Substance abuse treatment with an end goal

Davisson

By Beth Davisson

Year after year, Kentucky proves to be a great place for entrepreneurs, innovators and businesses to call home—especially those in the healthcare sector.

Last year, Kentucky reported over $29 million in healthcare investments, bringing hundreds of new jobs. However, these companies are finding it increasingly difficult to find and retain qualified, reliable employees.

Economic Epidemic

Kentucky’s workforce participation rate has fallen well below the national average. In fact, to reach the national average, the state would need to add 165,000 people to its workforce—a daunting challenge.

So, what—or whom—is to blame for this discrepancy? The opioid crisis is one factor we cannot afford to ignore.

In Kentucky, where drug overdoses rank among the highest in the country, substance abuse is no longer just a public health epidemic; it’s an economic one, as well.

And it’s not just those individuals with substance use disorder who are exiting the workforce; their spouses, children, and parents, whose lives have become focused on caring for their loved ones battling addiction, are also feeling pressure to leave their jobs.

Vital Role of Businesses

Kentuckians with substance use disorder need support that extends beyond the doors of a treatment center, and the Kentucky business community has a vital role to play.

Treatment with an end goal—working toward a job and employment—can be the difference between recovery and relapse for these individuals. An important first step? Reducing the stigma around drug abuse and addiction in the workplace.

Employers should treat substance use disorder as a health problem, not a moral or ethical one. Just like diabetes, heart disease, or arthritis, addiction is a chronic and lifelong disease—and patients should have access to the comprehensive treatments they need to lead healthy, productive lives.

Change the Language

Much of the stigma associated with substance use disorder boils down to the language we use. The way employers talk about addiction does matter and can help put more people on the path toward recovery—something that benefits all of us.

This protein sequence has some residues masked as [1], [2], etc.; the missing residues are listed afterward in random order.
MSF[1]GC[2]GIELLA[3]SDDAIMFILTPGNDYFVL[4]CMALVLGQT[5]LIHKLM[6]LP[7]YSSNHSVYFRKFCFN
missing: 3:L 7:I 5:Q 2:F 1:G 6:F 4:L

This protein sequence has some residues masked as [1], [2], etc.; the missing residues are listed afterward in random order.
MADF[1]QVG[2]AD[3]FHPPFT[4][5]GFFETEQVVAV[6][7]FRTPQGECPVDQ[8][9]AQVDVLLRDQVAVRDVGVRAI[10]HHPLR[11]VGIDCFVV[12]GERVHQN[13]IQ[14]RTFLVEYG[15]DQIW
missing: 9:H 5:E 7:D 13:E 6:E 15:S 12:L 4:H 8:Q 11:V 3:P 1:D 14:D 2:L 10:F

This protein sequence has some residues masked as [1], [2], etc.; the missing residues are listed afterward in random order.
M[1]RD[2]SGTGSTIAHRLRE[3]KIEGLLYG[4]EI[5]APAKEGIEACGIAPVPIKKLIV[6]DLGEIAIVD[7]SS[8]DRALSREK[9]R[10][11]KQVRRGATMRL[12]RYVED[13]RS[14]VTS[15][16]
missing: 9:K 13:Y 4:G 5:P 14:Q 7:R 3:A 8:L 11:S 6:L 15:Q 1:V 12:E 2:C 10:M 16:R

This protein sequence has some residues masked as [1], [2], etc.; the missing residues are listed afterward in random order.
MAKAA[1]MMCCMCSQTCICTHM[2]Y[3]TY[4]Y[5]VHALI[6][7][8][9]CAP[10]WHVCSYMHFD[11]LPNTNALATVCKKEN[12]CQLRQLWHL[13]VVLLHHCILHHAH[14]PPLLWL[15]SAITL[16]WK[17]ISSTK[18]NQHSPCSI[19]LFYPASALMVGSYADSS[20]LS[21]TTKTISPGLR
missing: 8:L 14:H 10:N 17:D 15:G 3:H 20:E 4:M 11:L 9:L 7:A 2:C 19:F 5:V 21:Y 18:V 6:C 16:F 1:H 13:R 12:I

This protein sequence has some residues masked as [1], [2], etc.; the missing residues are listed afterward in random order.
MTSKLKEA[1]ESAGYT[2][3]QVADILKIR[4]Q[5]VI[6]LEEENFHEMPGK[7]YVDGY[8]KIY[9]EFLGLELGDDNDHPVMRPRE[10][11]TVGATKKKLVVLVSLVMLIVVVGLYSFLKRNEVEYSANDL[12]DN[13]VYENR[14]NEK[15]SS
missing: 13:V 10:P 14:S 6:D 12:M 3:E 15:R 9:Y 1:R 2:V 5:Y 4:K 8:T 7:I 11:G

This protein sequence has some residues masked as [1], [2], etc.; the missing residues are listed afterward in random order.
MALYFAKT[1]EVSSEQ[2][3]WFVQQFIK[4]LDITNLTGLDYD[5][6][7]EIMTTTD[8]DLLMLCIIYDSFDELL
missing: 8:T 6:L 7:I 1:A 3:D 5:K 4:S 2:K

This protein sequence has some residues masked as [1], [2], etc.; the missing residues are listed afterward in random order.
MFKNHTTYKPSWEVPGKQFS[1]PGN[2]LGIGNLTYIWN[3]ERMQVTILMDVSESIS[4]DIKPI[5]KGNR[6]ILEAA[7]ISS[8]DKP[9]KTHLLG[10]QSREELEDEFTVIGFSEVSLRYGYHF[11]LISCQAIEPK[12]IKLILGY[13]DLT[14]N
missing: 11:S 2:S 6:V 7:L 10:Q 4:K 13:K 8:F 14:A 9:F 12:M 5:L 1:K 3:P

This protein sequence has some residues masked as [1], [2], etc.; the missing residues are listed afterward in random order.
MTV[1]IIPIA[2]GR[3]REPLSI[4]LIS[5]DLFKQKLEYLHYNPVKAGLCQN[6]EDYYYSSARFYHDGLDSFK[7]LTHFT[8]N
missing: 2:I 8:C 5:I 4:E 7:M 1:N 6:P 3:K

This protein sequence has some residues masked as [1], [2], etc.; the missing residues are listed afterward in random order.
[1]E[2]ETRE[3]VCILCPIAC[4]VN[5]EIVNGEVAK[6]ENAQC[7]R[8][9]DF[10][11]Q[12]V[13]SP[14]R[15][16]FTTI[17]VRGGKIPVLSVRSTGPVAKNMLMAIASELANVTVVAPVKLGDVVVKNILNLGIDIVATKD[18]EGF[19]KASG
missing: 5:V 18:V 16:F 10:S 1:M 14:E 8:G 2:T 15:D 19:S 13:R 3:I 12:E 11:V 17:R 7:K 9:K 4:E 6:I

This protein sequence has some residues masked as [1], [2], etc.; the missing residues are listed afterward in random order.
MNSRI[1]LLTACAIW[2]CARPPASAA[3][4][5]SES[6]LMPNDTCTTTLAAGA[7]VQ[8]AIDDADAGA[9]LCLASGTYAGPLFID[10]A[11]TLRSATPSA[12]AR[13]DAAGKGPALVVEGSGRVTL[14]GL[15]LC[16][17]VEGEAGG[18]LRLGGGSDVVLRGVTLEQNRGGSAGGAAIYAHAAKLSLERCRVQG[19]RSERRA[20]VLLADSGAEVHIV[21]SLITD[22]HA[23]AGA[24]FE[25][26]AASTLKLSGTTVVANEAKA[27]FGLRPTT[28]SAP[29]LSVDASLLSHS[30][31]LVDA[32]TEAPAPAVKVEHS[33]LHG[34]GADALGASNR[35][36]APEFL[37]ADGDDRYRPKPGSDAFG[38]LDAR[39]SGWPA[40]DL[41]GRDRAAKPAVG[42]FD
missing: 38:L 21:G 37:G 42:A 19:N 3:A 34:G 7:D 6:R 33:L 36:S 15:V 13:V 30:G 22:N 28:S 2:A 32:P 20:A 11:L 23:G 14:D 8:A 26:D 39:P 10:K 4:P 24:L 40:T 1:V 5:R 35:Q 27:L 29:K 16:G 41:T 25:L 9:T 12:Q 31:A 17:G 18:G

The words we use to talk about substance use disorder and treatment can inadvertently reinforce the stigma surrounding the disease. When an employer takes a stand against stigma, it shows all employees—not just those struggling with addiction—that the company they work for cares about them as individuals.

More than 1,000 Kentuckians died last year due to drug overdoses. And while this problem isn’t going to be corrected overnight, business leaders—working alongside health care providers and public officials—can help lead us in the right direction.

-Beth Davisson is with the Kentucky Chamber of Commerce.

 

Belden finds success with “Pathways to Employment”

Belden Inc., a provider of signal transmission solutions for mission-critical applications, with a facility in Richmond, Ind., has expanded a Pathways to Employment program to two other Belden brands.

Pathways to Employment is a community-based solution blending drug-rehabilitation with the promise of employment for new and existing workers willing to lead drug-free lives.

Begun as a pilot program in Belden’s Richmond facility in February 2018, has treated 29 individuals. Of these, 13 have graduated to demanding machine-operating positions, six are currently in safety-sensitive roles, two are in the assessment phase and eight have left the program.

The program’s expansion in Syracuse and Washington will leverage the Belden Blueprint, a tool available to any entity wishing to replicate the program. The Blueprint lays out an implementation path utilizing the data and learnings from the Richmond pilot, including the importance of community partnerships, transparent communication, culture and leadership.

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